Prado looks like old self, especially vs. Scherzer

Prado looks like old self, especially vs. Scherzer

WASHINGTON -- Facing Max Scherzer is not an easy task for any hitter, yet throughout the years, Martin Prado has enjoyed success against one of the top right-handers in the game.

Prado came up big again on Friday night in the Marlins' 4-3 win over the Nationals at Nationals Park. The Miami third baseman connected on a two-run homer in third inning that put his team ahead to stay.

For the night, Prado was 2-for-3 against Scherzer, making him 8-for-16 (.500) in his career against the ace. Along with his homer, Prado added a two-out single in the first inning, and he scored on Derek Dietrich's double off the wall.

In a season where the Marlins have had so much instability, Prado has provided unwavering professionalism. His production hasn't been where he's expected it. But in his last 16 games, he has three home runs and 12 RBIs.

Prado spent time on the disabled list, from June 15-July 17, with a right shoulder sprain. Perhaps recently, he's looked like his old self.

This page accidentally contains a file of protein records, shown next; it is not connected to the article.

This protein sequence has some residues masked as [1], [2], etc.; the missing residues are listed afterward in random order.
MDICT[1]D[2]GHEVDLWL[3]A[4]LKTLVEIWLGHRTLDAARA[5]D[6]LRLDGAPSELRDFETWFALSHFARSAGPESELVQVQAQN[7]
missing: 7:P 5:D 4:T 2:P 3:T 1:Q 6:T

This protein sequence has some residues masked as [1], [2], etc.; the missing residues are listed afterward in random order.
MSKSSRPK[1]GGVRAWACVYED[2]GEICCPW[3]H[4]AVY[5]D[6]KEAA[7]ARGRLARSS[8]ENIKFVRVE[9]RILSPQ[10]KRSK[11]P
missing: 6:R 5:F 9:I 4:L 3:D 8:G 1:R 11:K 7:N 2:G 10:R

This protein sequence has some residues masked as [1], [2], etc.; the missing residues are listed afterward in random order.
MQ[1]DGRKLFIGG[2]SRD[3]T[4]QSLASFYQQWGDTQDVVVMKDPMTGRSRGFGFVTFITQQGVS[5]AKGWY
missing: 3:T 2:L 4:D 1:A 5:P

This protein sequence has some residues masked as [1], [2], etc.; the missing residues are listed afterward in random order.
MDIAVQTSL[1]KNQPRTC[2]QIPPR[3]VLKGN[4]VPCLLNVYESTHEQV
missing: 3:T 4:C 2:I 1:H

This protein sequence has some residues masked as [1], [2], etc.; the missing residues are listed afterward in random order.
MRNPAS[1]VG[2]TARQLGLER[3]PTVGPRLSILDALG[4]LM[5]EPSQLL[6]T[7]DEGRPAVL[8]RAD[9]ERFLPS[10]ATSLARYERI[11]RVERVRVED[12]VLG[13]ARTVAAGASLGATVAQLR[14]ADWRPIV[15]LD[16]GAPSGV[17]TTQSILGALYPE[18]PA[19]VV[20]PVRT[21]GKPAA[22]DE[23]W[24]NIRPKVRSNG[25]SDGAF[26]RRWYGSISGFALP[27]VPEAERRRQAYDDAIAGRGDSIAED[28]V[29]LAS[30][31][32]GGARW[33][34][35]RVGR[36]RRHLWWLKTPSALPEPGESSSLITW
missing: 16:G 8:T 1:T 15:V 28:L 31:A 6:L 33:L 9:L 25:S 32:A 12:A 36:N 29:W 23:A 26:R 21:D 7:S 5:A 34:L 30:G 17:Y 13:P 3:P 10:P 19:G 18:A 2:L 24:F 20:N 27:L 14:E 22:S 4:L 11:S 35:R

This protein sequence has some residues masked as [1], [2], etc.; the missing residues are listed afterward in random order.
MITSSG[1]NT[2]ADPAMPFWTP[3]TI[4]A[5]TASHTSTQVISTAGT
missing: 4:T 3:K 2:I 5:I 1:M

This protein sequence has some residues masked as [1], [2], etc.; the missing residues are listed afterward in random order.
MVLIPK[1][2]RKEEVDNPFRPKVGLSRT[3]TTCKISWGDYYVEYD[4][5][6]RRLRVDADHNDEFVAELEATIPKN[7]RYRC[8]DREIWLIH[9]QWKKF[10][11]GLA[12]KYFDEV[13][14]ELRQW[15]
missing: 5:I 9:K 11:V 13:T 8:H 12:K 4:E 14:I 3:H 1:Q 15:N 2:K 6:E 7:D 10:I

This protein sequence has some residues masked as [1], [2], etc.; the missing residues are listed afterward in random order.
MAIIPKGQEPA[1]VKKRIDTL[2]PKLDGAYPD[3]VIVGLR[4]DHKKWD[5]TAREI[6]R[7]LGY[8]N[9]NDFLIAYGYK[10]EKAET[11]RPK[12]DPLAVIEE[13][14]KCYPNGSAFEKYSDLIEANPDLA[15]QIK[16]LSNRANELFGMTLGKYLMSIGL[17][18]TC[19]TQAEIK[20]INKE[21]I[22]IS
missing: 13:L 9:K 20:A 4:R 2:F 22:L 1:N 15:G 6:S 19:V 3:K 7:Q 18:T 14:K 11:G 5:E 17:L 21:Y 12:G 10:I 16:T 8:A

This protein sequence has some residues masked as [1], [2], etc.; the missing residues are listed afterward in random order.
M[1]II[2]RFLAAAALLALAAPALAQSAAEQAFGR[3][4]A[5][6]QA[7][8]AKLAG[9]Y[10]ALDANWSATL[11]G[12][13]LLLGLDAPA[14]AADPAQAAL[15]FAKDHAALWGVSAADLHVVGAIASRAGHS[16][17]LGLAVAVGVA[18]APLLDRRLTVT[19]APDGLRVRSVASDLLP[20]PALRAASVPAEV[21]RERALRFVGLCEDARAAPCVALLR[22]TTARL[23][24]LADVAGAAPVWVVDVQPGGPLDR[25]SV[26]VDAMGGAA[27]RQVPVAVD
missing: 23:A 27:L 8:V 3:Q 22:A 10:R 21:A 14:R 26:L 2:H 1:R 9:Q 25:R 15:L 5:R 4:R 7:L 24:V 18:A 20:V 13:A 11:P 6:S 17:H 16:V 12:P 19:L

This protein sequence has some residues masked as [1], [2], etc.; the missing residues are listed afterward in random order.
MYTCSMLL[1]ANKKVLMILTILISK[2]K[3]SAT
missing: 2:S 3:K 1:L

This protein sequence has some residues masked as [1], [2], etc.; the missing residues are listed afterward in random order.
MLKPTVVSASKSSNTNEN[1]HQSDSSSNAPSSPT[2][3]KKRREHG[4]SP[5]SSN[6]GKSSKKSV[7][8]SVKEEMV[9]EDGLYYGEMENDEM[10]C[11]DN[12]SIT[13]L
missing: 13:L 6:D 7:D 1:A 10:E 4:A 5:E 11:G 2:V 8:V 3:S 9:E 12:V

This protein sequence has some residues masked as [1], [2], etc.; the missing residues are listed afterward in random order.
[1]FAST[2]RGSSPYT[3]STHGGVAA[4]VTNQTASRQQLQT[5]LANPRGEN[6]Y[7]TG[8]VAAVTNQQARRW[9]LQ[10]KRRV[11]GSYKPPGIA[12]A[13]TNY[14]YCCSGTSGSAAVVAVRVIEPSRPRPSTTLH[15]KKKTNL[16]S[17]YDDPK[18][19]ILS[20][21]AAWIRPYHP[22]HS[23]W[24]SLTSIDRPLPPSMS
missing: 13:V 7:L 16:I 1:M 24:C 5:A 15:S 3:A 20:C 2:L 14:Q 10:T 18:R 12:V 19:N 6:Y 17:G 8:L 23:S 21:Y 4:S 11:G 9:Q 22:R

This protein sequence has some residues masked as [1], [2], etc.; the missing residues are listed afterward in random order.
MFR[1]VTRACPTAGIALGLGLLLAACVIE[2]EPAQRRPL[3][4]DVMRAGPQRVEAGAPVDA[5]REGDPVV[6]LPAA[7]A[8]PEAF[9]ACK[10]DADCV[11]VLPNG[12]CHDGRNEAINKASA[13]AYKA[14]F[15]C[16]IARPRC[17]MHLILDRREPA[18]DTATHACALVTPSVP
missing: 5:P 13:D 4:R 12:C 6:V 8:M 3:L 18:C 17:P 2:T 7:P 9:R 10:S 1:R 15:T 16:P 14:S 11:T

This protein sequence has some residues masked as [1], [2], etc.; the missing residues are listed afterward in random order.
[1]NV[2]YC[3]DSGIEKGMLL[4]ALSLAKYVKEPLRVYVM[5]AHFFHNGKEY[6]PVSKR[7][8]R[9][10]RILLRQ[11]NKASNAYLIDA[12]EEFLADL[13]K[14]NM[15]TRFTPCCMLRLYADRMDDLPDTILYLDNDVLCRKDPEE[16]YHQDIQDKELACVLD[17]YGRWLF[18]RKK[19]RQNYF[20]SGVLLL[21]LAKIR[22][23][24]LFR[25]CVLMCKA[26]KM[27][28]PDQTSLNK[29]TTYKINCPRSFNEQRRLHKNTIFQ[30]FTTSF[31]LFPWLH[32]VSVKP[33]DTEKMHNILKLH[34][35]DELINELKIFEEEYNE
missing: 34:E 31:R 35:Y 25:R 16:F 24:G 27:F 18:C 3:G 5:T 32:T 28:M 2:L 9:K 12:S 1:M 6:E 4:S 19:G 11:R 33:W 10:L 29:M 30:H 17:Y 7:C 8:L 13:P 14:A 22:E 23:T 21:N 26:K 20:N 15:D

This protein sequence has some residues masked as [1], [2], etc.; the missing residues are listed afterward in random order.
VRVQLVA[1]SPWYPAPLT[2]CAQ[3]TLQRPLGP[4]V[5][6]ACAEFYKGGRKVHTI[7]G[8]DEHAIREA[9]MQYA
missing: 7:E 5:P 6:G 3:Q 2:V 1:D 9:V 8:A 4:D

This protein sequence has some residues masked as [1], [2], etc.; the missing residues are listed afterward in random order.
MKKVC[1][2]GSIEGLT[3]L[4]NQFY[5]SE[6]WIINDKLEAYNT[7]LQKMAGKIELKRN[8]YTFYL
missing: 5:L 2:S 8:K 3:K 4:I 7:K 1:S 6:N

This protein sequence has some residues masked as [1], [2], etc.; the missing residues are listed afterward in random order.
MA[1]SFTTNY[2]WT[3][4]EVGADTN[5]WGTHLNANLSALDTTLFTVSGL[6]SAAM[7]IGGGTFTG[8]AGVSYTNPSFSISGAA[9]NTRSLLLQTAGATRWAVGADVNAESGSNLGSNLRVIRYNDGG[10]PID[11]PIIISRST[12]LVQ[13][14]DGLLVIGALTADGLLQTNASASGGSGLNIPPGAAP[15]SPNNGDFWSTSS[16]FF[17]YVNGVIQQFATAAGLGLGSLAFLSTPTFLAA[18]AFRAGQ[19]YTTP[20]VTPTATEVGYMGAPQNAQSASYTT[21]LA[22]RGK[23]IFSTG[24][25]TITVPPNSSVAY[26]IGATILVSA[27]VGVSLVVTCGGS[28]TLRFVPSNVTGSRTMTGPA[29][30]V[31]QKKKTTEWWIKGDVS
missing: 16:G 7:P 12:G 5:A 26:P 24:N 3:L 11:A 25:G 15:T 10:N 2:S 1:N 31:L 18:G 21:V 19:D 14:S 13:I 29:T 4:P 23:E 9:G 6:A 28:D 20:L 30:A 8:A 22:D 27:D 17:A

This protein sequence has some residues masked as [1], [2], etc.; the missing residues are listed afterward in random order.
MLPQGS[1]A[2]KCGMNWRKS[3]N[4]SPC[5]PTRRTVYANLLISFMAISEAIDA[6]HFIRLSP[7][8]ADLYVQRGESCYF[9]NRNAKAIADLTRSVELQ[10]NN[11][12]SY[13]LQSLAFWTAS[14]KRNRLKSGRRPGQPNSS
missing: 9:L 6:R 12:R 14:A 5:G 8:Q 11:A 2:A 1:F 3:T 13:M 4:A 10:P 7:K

"Martin is not a complainer," manager Dan Jennings said. "I don't know if he would ever admit to that, but after the Trade Deadline, now he knows he's kind of the senior member in there. He's truly stepped up, leadership-wise, and his play on the field has been tremendous. Defensively of late, he's really played a tremendous third base and given us some huge at-bats, productive at-bats."

Prado, who has hit safely in 10 straight at Nationals Park, says it's a matter of finding his swing.

"I'm not one of those guys who is going to use my shoulder as an excuse," he said. "It's one of those years where I haven't found my swing. It's not about the shoulder. But finally, I'm looking for adjustments. I know it is kind of late in the season, but finally I've found myself in a routine where I feel comfortable."

Joe Frisaro is a reporter for He writes a blog, called The Fish Pond. Follow him on Twitter @JoeFrisaro and listen to his podcast. This story was not subject to the approval of Major League Baseball or its clubs.